Now, listen:  I love A Christmas Carol as much as the next person, and I love giving gifts.  But I think Willemon might be onto something.  At least, I’m pretty sure that at its root, the Christmas season isn’t about family togetherness or gift giving.  At its root, the message of Christmas is that we were all poor, we were all in need, and we were all desperate for a Savior–a Savior that was given freely to us by a loving God.  And I don’t think you can feel the impact of that gift without understanding the holes in your life.  The lack.  The deep, yearning need.  The sense that all is not as it should be.

I have felt that lack this holiday season.  I have felt needy, and I hate feeling needy.  Not only have I felt the holes in my own soul, I have felt my lack of ability to patch the holes in others’ souls.  I see people suffering and understand intuitively that I cannot meet their deep needs, no matter how many Christmas parties I invite them to.  I can fill their stomachs with food, and their hands with treats, but their souls?  I’m sorry, but I don’t have that in me right now.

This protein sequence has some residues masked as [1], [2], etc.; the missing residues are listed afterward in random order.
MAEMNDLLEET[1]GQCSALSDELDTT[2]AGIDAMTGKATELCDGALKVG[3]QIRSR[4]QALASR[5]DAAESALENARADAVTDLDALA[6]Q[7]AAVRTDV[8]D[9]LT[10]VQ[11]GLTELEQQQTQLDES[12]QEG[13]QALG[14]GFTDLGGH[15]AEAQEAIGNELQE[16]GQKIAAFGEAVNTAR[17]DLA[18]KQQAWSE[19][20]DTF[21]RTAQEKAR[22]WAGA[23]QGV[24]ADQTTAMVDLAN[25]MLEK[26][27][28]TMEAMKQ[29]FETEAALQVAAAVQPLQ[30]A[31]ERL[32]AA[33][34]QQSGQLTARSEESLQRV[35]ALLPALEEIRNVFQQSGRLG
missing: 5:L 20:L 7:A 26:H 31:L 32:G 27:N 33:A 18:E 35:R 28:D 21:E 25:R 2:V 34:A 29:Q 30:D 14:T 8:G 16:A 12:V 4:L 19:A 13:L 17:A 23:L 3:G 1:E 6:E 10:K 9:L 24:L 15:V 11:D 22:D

And I don’t think I ever did.

I think I needed to be reminded of that.  I needed to be reminded that I am not anyone’s Savior, I am not even my own Savior, but instead that I am desperately in need of a Savior.  When I think of that, I begin to see my “holes” as acts of grace from God.  Then, I begin to open my heart and let Him fill those holes.  And He does in beautiful ways–and funnily enough, He tends to use those who are historically considered to be “the least of these.”